Defense is another affair altogether as you no longer have constant control over one player. Defense is more about seeing the whole field and predicting where the opponent AI is going to make runs and go for passes. In other words, it's very comparable to being forced to think like an actual defensive captain. Thanks to the fact that your IR pointer can race around the screen in no time, it's easy to tell your players to mark a man, double-team, look for an incoming pass and set up an offside trap, all without accessing a menu or designing a specific play. Yes, defense is finally no longer about streaking after one player and going for slide tackles.
In the way of modes, Pro Evo delivers largely the same package as we saw last year with one notable addition. The UEFA Champions League finally makes it into a Pro Evo game and its presence will certainly be appreciated by the throngs of soccer diehards. There are some nice presentational touches to the UEFA mode, but the real fun is playing through the tournament with the licensed teams from across the Atlantic.
For as good as the UEFA Champions League is, my favorite mode is Champions Road. This lets you start with a slightly under-talented group of misfits and then, as you progress, you'll earn players that you can add to your team. There are also experience points handed out after each game that you can assign to different attributes. It's not nearly as painstaking as other career-building modes in lesser soccer games, and the ability to easily swap out players and change tactics will likely be underappreciated by many.
One of the few new additions to Pro Evo is the advent of co-op play. While the screen does get a bit hectic when you have four players drawing arrows all over the place, the feeling of playing side-by-side with your friends is a welcome change from last year's solitary experience. Oh, and don't punch your friend because he doesn't react to your precision pass as well as the AI.
The online mode that was in Pro Evo 2008 makes its return here and is just as fun as you remember. You can hop online with a friend or a random mate and you can even play against an AI-controlled version of a team that your buddy has assembled. I did hit some moments of lag and stuttering animations while playing online, but that could've been because of the distance from IGN's San Francisco office to Europe.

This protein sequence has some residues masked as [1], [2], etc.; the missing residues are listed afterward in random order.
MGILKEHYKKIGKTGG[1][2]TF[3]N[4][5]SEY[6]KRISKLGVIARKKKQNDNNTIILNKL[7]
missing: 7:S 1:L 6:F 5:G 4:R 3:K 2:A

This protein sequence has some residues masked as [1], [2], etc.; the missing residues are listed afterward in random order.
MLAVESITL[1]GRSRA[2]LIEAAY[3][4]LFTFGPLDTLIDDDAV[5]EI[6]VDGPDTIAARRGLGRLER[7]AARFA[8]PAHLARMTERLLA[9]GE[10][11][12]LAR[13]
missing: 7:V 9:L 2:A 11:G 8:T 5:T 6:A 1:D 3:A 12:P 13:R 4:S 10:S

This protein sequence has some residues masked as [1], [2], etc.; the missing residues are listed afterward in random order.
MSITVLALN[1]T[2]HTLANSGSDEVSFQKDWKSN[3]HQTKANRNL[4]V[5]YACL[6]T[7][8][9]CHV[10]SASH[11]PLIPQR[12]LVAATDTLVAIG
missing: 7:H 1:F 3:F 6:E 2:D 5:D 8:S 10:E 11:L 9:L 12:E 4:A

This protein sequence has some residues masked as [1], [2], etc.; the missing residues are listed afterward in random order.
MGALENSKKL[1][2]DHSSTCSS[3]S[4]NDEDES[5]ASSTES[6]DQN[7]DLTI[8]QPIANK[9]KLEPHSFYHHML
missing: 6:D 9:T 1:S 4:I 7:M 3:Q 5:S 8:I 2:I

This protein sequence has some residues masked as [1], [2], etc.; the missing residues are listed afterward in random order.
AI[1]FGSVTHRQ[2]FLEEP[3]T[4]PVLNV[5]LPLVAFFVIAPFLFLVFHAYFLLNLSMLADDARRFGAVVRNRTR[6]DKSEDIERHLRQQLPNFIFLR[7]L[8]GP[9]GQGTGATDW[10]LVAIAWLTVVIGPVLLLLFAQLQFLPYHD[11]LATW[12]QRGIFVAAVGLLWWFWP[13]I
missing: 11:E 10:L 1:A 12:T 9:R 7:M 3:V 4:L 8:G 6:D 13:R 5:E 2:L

My one big gripe with Pro Evo 2009 is that there just isn't enough new content in the package. Sure, Pro Evo 2008 revolutionized and legitimized sports gaming on the Wii, but this version feels like a fairly generic update. That's not to say that there aren't both gameplay additions and a new mode or two, but I can't help but feel like those who own last year's game won't regret passing on 2009. You'll still get the Master League, League and Cup modes, but they're all the same as you remember. And yes, you can now use the classic controller, but that's not really a feature that's going to attract players when the Wii remote is the way to truly experience the game.
My other gripe is with the visual presentation. It's not great. Players are extremely rough and angular and the crowd, well, the crowd is made up of what is best described as cardboard cutouts. Thankfully the bird's eye view constricts the view to only seeing the first row or so. Thankfully the animations feature a good bit of detail and intricacy.
On the sound side, things are also a mixed bag. The announcers, while active, aren't as descript as they should be. They don't call out specific names or countries, but, on the upside, the crowd is very active and sells itself as a true soccer-crazy bunch. I'd like to hear some more on-field chatter between players in the next version, but for now the current audio package will suffice.